Your Fusebox – the fusebox also known as consumer unit should be easy to find. You should make sure you know where it is in case you ever need to turn the electricity off in an emergency. It usually contains three things, and they are used to control and distribute electricity around your home. They are: The main switch; Fuses and/or circuit breakers; and Residual Current Devices.
A) MainSwitch – this allows you to turn off the electricity supply to your home. You might have more than one mains switch, for example if your home has electric storage heaters. In this case you may have a separate fusebox.
B) Residual Current Devices (RCD) these are switches that trip a circuit under dangerous conditions, and instantly disconnect the electricity.
If your home has one or more RCD, test them regularly. Just follow the instruction label, which you should find near to the RCD. It should read as follows:
“This installation, or part of it, is protected by a device which automatically switches off the supply if an earth fault develops. Test every three months by pressing the button marked ‘T’ or ‘Test’.”
Testing the button every three months is important. The device should switch off the electricity. You should then switch it back on to restore the electricity. Do not hold the test button for a long period if the RCD does not trip. If it doesn’t switch off the electricity when you press the button, contact a registered electrician.
C) Circuit Breakers – these are automatic protection devices in the fusebox that switch off a circuit if they detect a fault. They are similar in size to fuses, but give more precise protection. When they ‘trip’, you can simply reset the switch. But make sure you correct the fault first.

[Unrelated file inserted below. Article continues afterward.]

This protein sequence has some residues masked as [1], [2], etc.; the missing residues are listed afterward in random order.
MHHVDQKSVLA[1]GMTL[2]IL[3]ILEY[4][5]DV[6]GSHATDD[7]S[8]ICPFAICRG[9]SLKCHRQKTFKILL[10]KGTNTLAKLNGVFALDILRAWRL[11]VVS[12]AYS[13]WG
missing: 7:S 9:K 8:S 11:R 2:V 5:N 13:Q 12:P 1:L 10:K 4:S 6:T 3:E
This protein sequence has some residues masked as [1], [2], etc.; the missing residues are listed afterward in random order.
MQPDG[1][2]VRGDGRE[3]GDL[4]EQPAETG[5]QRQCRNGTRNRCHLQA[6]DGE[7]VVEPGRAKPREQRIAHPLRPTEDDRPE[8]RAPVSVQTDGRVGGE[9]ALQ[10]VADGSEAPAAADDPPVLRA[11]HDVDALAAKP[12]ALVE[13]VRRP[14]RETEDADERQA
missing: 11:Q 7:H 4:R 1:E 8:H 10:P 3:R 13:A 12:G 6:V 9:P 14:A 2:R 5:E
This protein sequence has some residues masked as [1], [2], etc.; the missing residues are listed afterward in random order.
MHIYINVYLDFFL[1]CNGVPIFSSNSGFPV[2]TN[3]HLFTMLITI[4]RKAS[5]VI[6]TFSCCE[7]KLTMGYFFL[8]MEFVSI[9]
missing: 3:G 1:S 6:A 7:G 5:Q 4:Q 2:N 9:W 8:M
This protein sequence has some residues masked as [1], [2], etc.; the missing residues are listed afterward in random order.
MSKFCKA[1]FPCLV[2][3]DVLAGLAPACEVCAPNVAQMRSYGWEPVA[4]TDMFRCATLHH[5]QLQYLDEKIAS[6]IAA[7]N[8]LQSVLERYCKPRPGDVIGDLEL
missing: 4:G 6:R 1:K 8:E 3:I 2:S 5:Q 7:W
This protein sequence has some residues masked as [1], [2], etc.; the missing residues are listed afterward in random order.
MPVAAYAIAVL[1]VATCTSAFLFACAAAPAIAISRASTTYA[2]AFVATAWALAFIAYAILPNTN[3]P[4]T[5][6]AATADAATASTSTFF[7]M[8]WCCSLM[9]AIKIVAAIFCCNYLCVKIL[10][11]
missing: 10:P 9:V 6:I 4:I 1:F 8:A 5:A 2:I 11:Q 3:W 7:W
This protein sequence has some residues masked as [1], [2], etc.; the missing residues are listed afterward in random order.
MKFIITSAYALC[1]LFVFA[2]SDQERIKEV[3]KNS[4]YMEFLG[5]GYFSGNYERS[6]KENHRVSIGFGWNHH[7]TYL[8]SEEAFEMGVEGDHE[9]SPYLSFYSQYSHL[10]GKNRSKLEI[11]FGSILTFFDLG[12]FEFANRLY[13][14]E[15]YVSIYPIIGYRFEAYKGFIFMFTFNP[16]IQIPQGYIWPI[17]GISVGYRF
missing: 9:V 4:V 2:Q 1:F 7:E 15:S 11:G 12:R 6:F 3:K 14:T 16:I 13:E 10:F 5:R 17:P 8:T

Fuses (not on the image, may be found in place of circuit breakers) –rewirable fuses have a piece of special fuse wire running between two screws. When a fault or overload current flows through the fuse wire, it will become hot and melt. The melted fuse breaks the circuit, disconnecting the faulty circuit and keeping you safe.
If your fusebox has a wooden back, cast iron switches, or a mixture of fuses it is likely that it dates back to before the 1960s and will need to be replaced.
Periodic Inspection Report (PIR) & Electrical Installation Condition Report (EICR) FOLLOW US ON FACEBOOK - WES ELECTRICAL An Electrical Installation Condition Report (E.I.C.R.) previously known as a Periodic Inspection Report (P.I.R) is like a M.O.T for the mains power electrical installation and wiring of your property. Some properties are required by law to conduct an E.I.C.R. at set intervals, depending on the type of use and if the public have access. There is no obligation for private domestic properties which are not rented out to have a valid E.I.C.R . but many property owners employ the services of a qualified electrician to conduct an E.I.C.R. to be aware in what condition the installation is. A report is only issued once all the circuits have been visually inspected and electrically tested. If the installation is considered to be in a good condition and complies with the regulations a ‘Satisfactory’ certificate is applied which gives the
I’ve just enrolled on a three-year course to become an electrician . It’s a complete career change, but after being made redundant four times from the engineering sector, I want a job that is “recession-proof”. However, because I now attend college during the week, I’m only available to work part-time. I’m worried this could put recruiters off from hiring me. Am I doing the right thing? Steven, 58, via email You’ve certainly taken a bold step, Steven. Throwing your own money and time into a three-year course is not easy and demonstrates your commitment to changing careers. To some extent, your reasons for wanting to become an electrician are sound: businesses and home owners will always need electricians . A word of caution though. The industry is far from “recession proof”. As construction and manufacturing projects have been scaled back over the last few years, so too has the need for all the trades associated with them – and electricians have suffered. David Marshall, of